Home » Key Drug Discovery Articles » Gentamicin binds to the megalin receptor as a competitive inhibitor using the common ligand binding motif of complement type repeats

Gentamicin binds to the megalin receptor as a competitive inhibitor using the common ligand binding motif of complement type repeats

Gentamicin binds to the megalin receptor as a competitive inhibitor using common ligand binding motif of complement type repeats

Journal Reference

Dagil R, O’Shea C, Nykjær A, Bonvin AM, Kragelund BB.

J Biol Chem. 2013 Feb 8;288(6):4424-35.

Structural Biology and NMR Laboratory, Department of Biology, University of Copenhagen, Ole Maaloes Vej 5, DK-2200 Copenhagen, Denmark.

 

Abstract

 

Background:

Gentamicin (GNT) is an aminoglycoside widely used in treatments of, in particular, enterococcal, mycobacterial, and severe Gram negative bacterial infections. It causes nephrotoxicity and ototoxicity using megalin as a key cellular uptake site, but no structural data are available. Large doses of gentamicin cause nephrotoxicity and ototoxicity, entering the cell via the receptor megalin.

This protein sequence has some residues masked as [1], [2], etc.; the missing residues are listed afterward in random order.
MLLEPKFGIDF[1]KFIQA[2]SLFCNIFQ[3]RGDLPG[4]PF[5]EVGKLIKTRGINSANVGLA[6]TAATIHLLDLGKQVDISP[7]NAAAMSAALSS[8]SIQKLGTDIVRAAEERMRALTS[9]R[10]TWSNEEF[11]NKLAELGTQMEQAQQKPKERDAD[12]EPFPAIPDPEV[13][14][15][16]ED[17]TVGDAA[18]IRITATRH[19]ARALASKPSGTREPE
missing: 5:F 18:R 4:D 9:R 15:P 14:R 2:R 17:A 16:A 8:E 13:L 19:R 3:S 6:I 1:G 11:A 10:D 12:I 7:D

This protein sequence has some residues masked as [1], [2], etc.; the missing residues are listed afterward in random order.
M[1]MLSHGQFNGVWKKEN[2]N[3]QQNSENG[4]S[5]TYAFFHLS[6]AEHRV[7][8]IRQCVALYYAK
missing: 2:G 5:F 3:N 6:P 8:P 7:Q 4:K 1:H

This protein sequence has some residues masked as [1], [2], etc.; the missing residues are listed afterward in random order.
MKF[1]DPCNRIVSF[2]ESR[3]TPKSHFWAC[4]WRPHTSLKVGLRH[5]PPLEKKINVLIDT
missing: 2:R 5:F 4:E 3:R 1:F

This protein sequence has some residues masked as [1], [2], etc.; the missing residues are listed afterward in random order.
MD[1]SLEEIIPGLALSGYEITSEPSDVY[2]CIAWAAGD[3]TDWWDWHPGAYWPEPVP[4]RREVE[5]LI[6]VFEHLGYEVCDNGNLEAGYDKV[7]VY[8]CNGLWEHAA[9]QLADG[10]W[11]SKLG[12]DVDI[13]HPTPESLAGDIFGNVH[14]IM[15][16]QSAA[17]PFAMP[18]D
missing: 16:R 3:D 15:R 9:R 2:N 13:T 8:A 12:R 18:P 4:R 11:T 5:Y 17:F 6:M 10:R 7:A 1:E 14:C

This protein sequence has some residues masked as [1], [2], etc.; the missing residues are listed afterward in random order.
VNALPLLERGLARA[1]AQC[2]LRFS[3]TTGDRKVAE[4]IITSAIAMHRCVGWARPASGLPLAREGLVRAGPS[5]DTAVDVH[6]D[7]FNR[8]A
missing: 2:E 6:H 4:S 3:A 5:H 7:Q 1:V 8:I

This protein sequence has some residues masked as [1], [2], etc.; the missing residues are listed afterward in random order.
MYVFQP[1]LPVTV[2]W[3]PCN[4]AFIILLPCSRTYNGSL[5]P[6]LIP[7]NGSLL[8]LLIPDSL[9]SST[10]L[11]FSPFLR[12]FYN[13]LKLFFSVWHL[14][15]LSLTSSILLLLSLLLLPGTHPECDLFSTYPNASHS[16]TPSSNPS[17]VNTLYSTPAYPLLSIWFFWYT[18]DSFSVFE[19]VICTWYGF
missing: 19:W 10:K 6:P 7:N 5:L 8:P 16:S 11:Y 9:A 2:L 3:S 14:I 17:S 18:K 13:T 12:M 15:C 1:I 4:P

Results:

We have solved the NMR structure of the 10th complement type repeat of human megalin and investigated its interaction with GNT. Using NMR titration data in HADDOCK, we have generated a three-dimensional model describing the complex between megalin and gentamicin. It binds to megalin with low affinity and exploits the common ligand binding motif.

Conclusion:

Gentamicin binds to megalin with low affinity and exploits the common ligand binding motif previously described (Jensen, G. A., Andersen, O. M., Bonvin, A. M., Bjerrum-Bohr, I.,Etzerodt, M., Thogersen, H. C., O’Shea, C., Poulsen, F. M., and Kragelund, B. B. (2006) J. Mol. Biol. 362, 700–716) utilizing the indole side chain of Trp-1126 and the negatively charged residues Asp-1129, Asp-1131, and Asp-1133. This first structure of human megalin in complex with GNT suggests electrostatics to be the main binding determinant. Structure-based design of gentamicin antagonists may now be possible.

Go To PubMed